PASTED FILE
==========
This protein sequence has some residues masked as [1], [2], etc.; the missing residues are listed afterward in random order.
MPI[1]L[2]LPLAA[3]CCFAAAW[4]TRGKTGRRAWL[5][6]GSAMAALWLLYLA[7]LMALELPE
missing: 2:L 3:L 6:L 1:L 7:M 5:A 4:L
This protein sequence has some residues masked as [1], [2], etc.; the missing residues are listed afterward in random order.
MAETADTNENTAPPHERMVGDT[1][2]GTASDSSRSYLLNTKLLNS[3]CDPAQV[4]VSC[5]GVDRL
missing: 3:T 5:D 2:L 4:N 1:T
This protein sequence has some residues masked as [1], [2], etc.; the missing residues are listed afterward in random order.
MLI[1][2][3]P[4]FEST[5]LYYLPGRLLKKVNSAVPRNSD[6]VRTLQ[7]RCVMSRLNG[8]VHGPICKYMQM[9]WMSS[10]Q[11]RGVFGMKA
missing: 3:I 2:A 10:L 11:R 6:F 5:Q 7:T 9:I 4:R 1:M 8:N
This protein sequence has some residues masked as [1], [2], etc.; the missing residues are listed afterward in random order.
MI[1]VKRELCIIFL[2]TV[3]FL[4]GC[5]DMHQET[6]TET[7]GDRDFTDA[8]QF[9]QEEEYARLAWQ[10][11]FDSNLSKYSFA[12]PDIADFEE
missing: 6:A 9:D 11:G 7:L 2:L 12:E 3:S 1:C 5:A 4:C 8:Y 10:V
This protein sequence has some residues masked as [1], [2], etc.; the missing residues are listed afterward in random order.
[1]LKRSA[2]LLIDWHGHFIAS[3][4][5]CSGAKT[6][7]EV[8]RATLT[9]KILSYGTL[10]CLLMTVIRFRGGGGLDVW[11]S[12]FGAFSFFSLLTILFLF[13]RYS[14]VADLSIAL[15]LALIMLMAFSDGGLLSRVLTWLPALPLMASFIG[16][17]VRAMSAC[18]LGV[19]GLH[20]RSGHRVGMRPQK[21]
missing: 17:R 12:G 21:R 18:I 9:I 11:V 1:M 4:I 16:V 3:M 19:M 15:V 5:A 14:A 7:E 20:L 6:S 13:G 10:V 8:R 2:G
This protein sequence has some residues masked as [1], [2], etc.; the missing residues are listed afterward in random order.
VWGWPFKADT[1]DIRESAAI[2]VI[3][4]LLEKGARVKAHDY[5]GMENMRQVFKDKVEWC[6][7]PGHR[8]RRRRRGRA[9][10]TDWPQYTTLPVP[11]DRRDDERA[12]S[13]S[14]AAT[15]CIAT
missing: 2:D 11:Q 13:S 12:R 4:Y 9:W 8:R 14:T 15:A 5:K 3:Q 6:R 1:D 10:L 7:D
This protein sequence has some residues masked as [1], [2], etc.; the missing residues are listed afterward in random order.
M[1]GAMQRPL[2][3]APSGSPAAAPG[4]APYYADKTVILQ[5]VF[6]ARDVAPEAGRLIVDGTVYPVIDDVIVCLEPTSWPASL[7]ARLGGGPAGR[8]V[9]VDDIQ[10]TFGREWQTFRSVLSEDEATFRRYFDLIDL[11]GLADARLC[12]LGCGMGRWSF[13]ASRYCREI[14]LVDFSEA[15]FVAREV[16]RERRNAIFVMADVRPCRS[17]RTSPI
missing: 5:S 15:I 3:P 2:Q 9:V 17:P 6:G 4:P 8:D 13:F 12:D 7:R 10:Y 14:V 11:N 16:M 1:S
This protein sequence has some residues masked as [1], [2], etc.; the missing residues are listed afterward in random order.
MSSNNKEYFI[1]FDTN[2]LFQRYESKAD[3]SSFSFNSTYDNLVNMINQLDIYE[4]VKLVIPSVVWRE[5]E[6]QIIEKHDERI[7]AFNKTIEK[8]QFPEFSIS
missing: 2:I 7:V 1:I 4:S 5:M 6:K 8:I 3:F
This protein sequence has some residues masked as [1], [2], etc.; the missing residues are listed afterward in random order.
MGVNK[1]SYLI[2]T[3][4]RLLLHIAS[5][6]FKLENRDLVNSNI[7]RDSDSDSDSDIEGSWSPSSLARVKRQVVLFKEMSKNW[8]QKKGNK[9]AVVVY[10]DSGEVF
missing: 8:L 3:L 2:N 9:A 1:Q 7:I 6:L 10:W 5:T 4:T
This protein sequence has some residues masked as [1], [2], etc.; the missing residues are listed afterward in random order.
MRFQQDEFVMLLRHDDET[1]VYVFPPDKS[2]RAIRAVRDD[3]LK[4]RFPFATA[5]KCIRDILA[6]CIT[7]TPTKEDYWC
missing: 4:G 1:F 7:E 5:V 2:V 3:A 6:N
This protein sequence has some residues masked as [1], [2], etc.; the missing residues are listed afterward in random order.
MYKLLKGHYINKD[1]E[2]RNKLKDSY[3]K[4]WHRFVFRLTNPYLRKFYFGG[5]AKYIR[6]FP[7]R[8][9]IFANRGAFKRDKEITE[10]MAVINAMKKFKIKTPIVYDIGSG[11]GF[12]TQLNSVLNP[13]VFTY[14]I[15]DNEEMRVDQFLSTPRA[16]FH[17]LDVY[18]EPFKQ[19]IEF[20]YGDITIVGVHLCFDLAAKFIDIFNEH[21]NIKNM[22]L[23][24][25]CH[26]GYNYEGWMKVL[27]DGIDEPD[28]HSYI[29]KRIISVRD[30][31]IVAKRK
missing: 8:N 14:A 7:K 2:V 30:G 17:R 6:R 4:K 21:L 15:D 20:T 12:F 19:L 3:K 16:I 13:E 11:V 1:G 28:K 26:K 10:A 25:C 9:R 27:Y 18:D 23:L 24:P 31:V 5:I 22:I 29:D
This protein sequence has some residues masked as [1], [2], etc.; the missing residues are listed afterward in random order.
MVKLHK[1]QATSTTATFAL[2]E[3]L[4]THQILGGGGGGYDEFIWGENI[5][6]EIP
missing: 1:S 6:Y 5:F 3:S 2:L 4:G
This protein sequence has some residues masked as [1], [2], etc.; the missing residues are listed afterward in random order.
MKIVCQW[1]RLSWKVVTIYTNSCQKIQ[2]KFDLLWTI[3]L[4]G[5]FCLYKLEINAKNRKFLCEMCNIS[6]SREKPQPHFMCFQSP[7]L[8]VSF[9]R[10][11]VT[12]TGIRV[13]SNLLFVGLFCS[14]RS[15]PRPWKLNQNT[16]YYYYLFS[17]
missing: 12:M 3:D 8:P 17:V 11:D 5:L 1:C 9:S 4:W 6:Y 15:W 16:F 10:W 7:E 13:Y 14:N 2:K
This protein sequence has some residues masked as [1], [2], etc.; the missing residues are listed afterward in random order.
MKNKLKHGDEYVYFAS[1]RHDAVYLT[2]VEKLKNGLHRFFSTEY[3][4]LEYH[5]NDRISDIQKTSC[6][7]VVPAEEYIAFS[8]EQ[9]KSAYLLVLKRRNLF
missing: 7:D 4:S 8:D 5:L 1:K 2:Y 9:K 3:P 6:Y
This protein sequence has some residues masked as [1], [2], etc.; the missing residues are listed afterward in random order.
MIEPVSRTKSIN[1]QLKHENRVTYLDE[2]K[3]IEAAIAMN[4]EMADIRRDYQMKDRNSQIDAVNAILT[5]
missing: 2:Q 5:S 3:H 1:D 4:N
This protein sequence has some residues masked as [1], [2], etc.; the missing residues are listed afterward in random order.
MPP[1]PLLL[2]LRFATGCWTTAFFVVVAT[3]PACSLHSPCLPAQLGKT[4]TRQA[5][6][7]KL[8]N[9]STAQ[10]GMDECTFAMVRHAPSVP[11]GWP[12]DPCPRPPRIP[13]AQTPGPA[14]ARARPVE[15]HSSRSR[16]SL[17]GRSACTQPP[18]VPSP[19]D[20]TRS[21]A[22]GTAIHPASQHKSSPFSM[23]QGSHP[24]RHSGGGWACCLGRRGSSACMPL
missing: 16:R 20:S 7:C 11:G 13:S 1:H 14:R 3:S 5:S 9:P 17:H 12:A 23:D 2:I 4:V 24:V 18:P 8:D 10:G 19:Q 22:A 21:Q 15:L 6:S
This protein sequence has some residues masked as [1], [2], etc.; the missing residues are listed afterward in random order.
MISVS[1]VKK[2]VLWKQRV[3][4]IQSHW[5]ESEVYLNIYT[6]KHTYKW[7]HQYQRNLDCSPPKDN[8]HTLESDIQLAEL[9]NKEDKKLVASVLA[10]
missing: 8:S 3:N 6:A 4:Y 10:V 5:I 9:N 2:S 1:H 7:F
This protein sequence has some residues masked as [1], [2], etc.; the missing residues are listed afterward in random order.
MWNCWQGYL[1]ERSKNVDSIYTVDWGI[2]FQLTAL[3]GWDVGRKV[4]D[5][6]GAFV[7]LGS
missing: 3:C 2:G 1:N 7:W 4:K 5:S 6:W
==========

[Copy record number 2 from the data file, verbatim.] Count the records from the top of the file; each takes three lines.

This protein sequence has some residues masked as [1], [2], etc.; the missing residues are listed afterward in random order.
MAETADTNENTAPPHERMVGDT[1][2]GTASDSSRSYLLNTKLLNS[3]CDPAQV[4]VSC[5]GVDRL
missing: 3:T 5:D 2:L 4:N 1:T